The first thing I would do is have a huge holiday party with all my friends and family.  There would be a lot of dancing, peppermint-flavored sweet treats, and a baby polar bear for people to cuddle with similar to the sloth Dax Shepard got for Kristen Bell for her birthday one year.

More than anything, though, I would want to spend as much time as possible with my husband.  We would hit as many National Parks as we could, preferably bringing along some key family members and petting as many dogs as we could along the way.

I would also finish my first novel, which I’m delighted to report is thisclose to being done.  After that, there would be only two other things on my wish list – for the children’s stories I’ve written to be published and to see a bear in the wild.  The first would be easy enough, with my talented roster of friends, and the possibility of self-publishing.  Plus, my husband is well aware of this wish of mine and I have no doubt he would spend whatever time  necessary to get them published in my absence (just one of the MANY reasons I am so devoted to him).  The second, well, if I got to cuddle with a baby polar bear at my death party, I’d be happy to let go of my desire to see one in the wild.

Here’s the best part about my wishes, though, and the reason I find so much comfort in my answers:  this last year, I’ve spent most of my time working towards them on my own, without the threat of imminent death.  Heath and I were blessed with a wonderful wedding reception from my NC friends.


We spent time with both my parents in Harrisburg, PA, and his parents in Smyrna, TN, and we have plans to do again soon.


My niece and I went on a spring-break-roadtrip extravaganza in the American Southwest stopping off at the Petrified Forest and the Grand Canyon


and my husband and I now travel all around for the sole purpose of petting and loving other people’s dogs (and cats and homes, too).



I write almost every day and agents are currently reviewing my picture storybooks.  There still hasn’t been a bear sighting, but I am constantly on the lookout.

So, as we countdown to Christmas, I’d encourage you to spend some time quietly reflecting on what you would do differently if you knew this would be your last Christmas.  Then go out and do it!  If not for you, then do it for Moon, my cousin Becky, and my friend’s friend, and everyone else out there who will only get one more Christmas.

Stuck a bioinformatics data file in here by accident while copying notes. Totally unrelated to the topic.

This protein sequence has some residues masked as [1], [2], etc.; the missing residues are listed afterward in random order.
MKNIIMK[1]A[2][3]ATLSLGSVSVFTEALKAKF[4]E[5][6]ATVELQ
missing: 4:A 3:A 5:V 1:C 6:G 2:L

Fox Through The Forest


Chapter 1

Once upon a time in a forest far, far away, a young fox stirred in his den.  It was quite early in the morning – not yet dawn – and a few stars still twinkled in the sky.  But the time didn’t matter to the fox, whose name was Malcolm.  He had been having the most wonderful dream.  In fact, it was so good that upon waking he jumped to his feet, shook out his tail and then bounded out of his den bright-eyed and bushy-tailed.

At that moment a cardinal landed on a pine branch nearby and began chirping away.  Malcolm usually loved to listen to this song, but not today.  He was so excited about his dream he interrupted the cardinal mid-tweet.

“Carl,” Malcolm called, for that was the cardinal’s name.  “You’re not going to be believe the dream I had!”

Carl stopped singing and peered down at Malcolm.  “Good morning to you, too,” he responded.  “Tell me my young foxy friend, what did you dream about?”

Malcom, who had been jumping up and down in his excitement, sat down on his hind legs so he could better see Carl.  “I saw a mountain so tall it reached the sky,” he said.  “And there was a waterfall with a swimming hole and so many flowers.  They were everywhere.  I wish a place like that were real.” 

Malcolm sighed because it seemed a place as beautiful and wondrous as that couldn’t possibly be true.

Carl ruffled his feathers.  “Maybe it is real.  Just because you don’t know about it, doesn’t mean it’s not.”

Malcolm thought about that for a moment, and as he did a little crease appeared between his eyes.  “Well how would I find it?  If I don’t know where it is or if it’s even real, where would I even look?” 

“I don’t know,’ Carl admitted.  “But do you know who might be able to help you?  Go see Nana Owl at the edge of the forest.  She knows everything.”

 “But that’s so far away,” Malcolm exclaimed.  The edge of the forest was miles and miles away from where Malcolm lived and he had never been so far from home before.  “What if I don’t make it?”

“So what if you don’t?” Carl spread his wings wide and shrugged his shoulders in response.

Malcolm again thought about it for a moment.  He decided he really only had two options.  He could stay in his part of the forest where he knew would be safe and secure.  If he did that, he was pretty sure he would never get to see the place he had dreamed of.  Or, he could try to find Nana Owl in hopes that she could help him find his way.  Malcolm realized that this choice certainly wasn’t a guarantee he would get there, but at least the mountain and the waterfall were a possibility with this second choice.

”Ok,” he told Carl.  “I’m going!”

“Wait, just like that?”  Carl flapped his wings in surprise.  “Don’t you want to think about it some more?”

“Nope,” said Malcolm who was suddenly feeling very brave.  “If I don’t go now, I may never go.”  And with a big smile and a swish of his tail, Malcolm trotted off to the west, which is where Nana Owl lived.

“Good luck,” Carl called after him and he began tweeting again as in farewell.  Malcolm did not look back.